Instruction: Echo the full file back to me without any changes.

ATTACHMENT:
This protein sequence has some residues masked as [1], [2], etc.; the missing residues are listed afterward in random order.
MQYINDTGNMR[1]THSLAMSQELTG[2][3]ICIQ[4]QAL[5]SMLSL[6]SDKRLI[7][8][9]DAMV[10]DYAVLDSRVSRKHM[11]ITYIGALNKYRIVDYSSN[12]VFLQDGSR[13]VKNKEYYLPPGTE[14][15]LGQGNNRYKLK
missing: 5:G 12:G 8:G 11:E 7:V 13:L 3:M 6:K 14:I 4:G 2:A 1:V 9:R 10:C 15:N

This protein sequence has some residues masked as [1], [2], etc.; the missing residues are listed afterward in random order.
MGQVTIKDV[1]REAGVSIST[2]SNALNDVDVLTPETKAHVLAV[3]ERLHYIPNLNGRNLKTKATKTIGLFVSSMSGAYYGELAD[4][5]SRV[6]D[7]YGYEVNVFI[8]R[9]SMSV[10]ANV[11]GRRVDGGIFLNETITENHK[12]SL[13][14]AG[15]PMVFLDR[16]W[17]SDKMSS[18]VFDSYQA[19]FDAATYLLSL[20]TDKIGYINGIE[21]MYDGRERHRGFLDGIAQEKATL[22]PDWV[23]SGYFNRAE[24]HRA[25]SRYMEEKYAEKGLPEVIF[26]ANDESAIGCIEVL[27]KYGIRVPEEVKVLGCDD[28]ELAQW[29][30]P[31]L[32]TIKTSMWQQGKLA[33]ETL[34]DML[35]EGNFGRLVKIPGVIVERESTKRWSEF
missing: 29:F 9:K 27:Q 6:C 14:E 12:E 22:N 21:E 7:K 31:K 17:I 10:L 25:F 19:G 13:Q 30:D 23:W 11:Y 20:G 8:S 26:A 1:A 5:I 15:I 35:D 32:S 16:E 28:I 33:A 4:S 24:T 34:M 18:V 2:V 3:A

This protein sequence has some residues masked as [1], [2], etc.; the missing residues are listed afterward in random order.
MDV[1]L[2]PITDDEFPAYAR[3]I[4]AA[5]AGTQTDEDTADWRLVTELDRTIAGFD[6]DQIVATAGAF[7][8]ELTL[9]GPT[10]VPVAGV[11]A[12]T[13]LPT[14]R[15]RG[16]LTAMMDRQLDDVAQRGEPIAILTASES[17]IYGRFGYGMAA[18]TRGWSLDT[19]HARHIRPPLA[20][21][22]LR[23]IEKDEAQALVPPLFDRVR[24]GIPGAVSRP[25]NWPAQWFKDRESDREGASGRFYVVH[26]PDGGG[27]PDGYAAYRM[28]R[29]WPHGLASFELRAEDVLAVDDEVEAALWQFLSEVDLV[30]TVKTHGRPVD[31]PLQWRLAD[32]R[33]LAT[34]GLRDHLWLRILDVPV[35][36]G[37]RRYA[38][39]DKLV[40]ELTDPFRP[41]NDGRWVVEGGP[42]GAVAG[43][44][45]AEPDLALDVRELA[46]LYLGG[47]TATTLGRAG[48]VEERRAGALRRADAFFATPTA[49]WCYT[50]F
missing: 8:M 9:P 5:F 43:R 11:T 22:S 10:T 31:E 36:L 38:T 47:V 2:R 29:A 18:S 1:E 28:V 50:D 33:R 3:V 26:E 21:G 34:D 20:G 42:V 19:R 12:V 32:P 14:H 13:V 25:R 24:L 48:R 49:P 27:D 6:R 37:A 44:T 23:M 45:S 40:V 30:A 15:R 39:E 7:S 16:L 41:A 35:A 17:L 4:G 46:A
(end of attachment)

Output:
This protein sequence has some residues masked as [1], [2], etc.; the missing residues are listed afterward in random order.
MQYINDTGNMR[1]THSLAMSQELTG[2][3]ICIQ[4]QAL[5]SMLSL[6]SDKRLI[7][8][9]DAMV[10]DYAVLDSRVSRKHM[11]ITYIGALNKYRIVDYSSN[12]VFLQDGSR[13]VKNKEYYLPPGTE[14][15]LGQGNNRYKLK
missing: 5:G 12:G 8:G 11:E 7:V 13:L 3:M 6:K 14:I 4:G 2:A 1:V 9:R 10:C 15:N

This protein sequence has some residues masked as [1], [2], etc.; the missing residues are listed afterward in random order.
MGQVTIKDV[1]REAGVSIST[2]SNALNDVDVLTPETKAHVLAV[3]ERLHYIPNLNGRNLKTKATKTIGLFVSSMSGAYYGELAD[4][5]SRV[6]D[7]YGYEVNVFI[8]R[9]SMSV[10]ANV[11]GRRVDGGIFLNETITENHK[12]SL[13][14]AG[15]PMVFLDR[16]W[17]SDKMSS[18]VFDSYQA[19]FDAATYLLSL[20]TDKIGYINGIE[21]MYDGRERHRGFLDGIAQEKATL[22]PDWV[23]SGYFNRAE[24]HRA[25]SRYMEEKYAEKGLPEVIF[26]ANDESAIGCIEVL[27]KYGIRVPEEVKVLGCDD[28]ELAQW[29][30]P[31]L[32]TIKTSMWQQGKLA[33]ETL[34]DML[35]EGNFGRLVKIPGVIVERESTKRWSEF
missing: 29:F 9:K 27:Q 6:C 14:E 12:E 22:N 21:E 7:K 31:K 17:I 10:L 25:F 19:G 13:Q 30:D 23:W 11:Y 20:G 8:S 26:A 1:A 5:I 15:I 35:D 32:S 16:E 28:I 33:A 4:S 24:T 34:M 18:V 2:V 3:A

This protein sequence has some residues masked as [1], [2], etc.; the missing residues are listed afterward in random order.
MDV[1]L[2]PITDDEFPAYAR[3]I[4]AA[5]AGTQTDEDTADWRLVTELDRTIAGFD[6]DQIVATAGAF[7][8]ELTL[9]GPT[10]VPVAGV[11]A[12]T[13]LPT[14]R[15]RG[16]LTAMMDRQLDDVAQRGEPIAILTASES[17]IYGRFGYGMAA[18]TRGWSLDT[19]HARHIRPPLA[20][21][22]LR[23]IEKDEAQALVPPLFDRVR[24]GIPGAVSRP[25]NWPAQWFKDRESDREGASGRFYVVH[26]PDGGG[27]PDGYAAYRM[28]R[29]WPHGLASFELRAEDVLAVDDEVEAALWQFLSEVDLV[30]TVKTHGRPVD[31]PLQWRLAD[32]R[33]LAT[34]GLRDHLWLRILDVPV[35][36]G[37]RRYA[38][39]DKLV[40]ELTDPFRP[41]NDGRWVVEGGP[42]GAVAG[43][44][45]AEPDLALDVRELA[46]LYLGG[47]TATTLGRAG[48]VEERRAGALRRADAFFATPTA[49]WCYT[50]F
missing: 8:M 9:P 5:F 43:R 11:T 22:S 10:T 31:E 36:L 38:T 47:V 2:R 29:A 18:S 1:E 28:V 50:D 33:R 3:V 26:E 21:G 34:D 20:G 42:V 19:R 12:V 32:P 14:H 13:V 25:R 24:L 48:R 49:P 27:D 6:R 37:A 44:T 23:M 45:S 40:V 30:A 15:R 39:E 7:S 16:L 41:A 35:A 17:L 4:G 46:A